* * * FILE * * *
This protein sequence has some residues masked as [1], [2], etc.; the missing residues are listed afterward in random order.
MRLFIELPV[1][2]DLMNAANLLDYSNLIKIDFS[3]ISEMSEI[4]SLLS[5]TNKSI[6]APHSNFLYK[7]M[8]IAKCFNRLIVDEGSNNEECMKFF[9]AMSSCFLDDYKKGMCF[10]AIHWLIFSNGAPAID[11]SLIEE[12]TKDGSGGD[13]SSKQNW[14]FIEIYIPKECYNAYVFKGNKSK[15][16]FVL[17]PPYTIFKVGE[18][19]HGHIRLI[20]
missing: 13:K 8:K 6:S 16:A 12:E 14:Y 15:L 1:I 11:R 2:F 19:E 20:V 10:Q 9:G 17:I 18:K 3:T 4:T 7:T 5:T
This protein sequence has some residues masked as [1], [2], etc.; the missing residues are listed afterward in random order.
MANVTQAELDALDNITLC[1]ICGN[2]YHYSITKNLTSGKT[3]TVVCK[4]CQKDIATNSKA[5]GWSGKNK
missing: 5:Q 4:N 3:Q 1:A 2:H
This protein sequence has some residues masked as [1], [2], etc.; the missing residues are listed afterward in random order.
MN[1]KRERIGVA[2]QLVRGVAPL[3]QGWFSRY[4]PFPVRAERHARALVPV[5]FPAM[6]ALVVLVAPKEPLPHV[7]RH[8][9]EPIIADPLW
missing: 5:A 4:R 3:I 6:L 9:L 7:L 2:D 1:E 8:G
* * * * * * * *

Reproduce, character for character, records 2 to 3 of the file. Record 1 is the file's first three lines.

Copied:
This protein sequence has some residues masked as [1], [2], etc.; the missing residues are listed afterward in random order.
MANVTQAELDALDNITLC[1]ICGN[2]YHYSITKNLTSGKT[3]TVVCK[4]CQKDIATNSKA[5]GWSGKNK
missing: 5:Q 4:N 3:Q 1:A 2:H
This protein sequence has some residues masked as [1], [2], etc.; the missing residues are listed afterward in random order.
MN[1]KRERIGVA[2]QLVRGVAPL[3]QGWFSRY[4]PFPVRAERHARALVPV[5]FPAM[6]ALVVLVAPKEPLPHV[7]RH[8][9]EPIIADPLW
missing: 5:A 4:R 3:I 6:L 9:L 7:L 2:D 1:E 8:G